Coffee is an art form. If you’ve invested in the tools, the craft, and a bag of beans that you love, you’ll want to enjoy them as much as you possibly can. But if they aren’t stored correctly, your beans will start to lose their subtle aromatic qualities in mere days — which can make for a disappointing drinking experience.
So, what’s the best way to store coffee beans?
At Beans Coffee Club, all of our coffees are roasted to order by our partners and sent directly to customers for ultimate freshness. We ship our coffee in handy resealable bags which are great for short-term storage, but if you take a few weeks to get through a bag we recommend storing your beans elsewhere.
In this article, we’ll tell you how and where you should keep your beans so that you can enjoy them for longer. Let’s get started.
Which packaging should you use?
Keep your beans close, but keep their enemies closer. To store your coffee well, you need to understand what causes it to go stale. These are the main culprits:
Oxygen is the arch nemesis of a fresh bean. Oxidation causes compounds in your coffee to react with the air and quickly degrades their aroma and taste.
Moisture can cause mould to grow on your beans, which will make them unsafe and unpleasant to use.
Direct sunlight and heat will react with the compounds in your beans, prompting them to lose colour, flavour, and that trademark oiliness.
So, what’s the best way to package your beans at home?
Put simply, it’s to reduce your coffee’s air and light exposure with an airtight, opaque container (i.e., not see-through). Food storage bags are fine, but to get the best from your beans, we recommend a sturdy resealable container with a one-way valve to release any built-up gas.
Where should you store coffee beans?
Once you’ve secured your beans in an appropriate container, where should you keep it? Well, if your coffee-drinking habits are anything like ours, preferably at arm’s reach. But realistically, you’ll want your container kept in a cool, dry place — away from heat sources and direct sunlight.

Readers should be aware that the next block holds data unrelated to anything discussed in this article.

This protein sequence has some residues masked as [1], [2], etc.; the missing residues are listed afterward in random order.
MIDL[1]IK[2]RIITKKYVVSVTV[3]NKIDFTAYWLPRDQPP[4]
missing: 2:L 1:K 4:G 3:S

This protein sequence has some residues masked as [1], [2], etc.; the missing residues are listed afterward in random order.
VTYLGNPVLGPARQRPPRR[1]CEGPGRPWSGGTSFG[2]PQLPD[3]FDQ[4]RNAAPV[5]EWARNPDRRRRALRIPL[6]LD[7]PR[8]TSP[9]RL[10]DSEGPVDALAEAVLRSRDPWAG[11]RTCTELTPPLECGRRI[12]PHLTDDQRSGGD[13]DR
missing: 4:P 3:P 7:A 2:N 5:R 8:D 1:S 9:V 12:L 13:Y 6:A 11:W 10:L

This rules out many common household sites that some of us are mistakenly using to home our coffee. You should keep your box of beans well away from window sills, ovens, microwaves, and radiators if you can.
Should you store coffee beans in the fridge?
The short answer is no. Putting your coffee beans in the fridge can actually speed up how quickly they go stale, as when you remove them from the fridge they warm up a little, then quickly cool down again when you put them back. This can cause condensation to form and add moisture to your beans.
Plus, coffee beans are porous and can absorb all kinds of odours lurking on your chilled section shelves — nobody wants a cheesy brew.
Can you store coffee beans in the freezer?
If you’re going away for a while, you’ll probably have the same thought process about coffee that you’ve had for any perishable good — can I freeze it?
The truth is, this is an ongoing debate. Coffee connoisseurs have argued for years over whether coffee degrades in the freezer. Basically, while it might not taste as sumptuous and sublime as a fresh brew, we think that freezer-thawed coffee is a perfectly viable alternative if you need to store your beans for longer.
If you do freeze your beans, you’ll want to make sure once more that you’re using an airtight, sealed container. We also recommend that you thoroughly defrost your beans and bring them back to room temperature before grinding. This way, the flavour of your coffee shouldn’t be too affected by the freezing process.
When should you store coffee beans?
You should move your coffee beans to an appropriate container as soon as they arrive.
Good storage practices are especially important if you use pre-ground coffee, because coffee in this form has more exposure to the elements than when it’s in bean form. For maximum freshness, we always recommend purchasing whole beans and grinding only as much as you need at the time.
How long can you store coffee beans?
Different coffee beans each have a different shelf life, depending on how they’ve been grown, harvested and roasted. On average, fresh beans will last just 1-2 weeks if not stored correctly.
However, with proper airtight storage conditions, you can keep your beans tasting fresh for up to a month. Sure, you can enjoy them for longer after this window too, but they might not taste as good.
While beans can lose their finer aromatic qualities, they don’t tend to spoil so quickly. To tell if your beans have gone bad, check for any mould, visual changes, or unpleasant smells.
Now you know how to store coffee beans at home, you can enjoy fresh coffee for longer.
If you’re looking to get stuck into a new brew, then why not try out our handy
Tell us all about how you enjoy your coffee and we’ll deliver your next favourite beans straight to your door.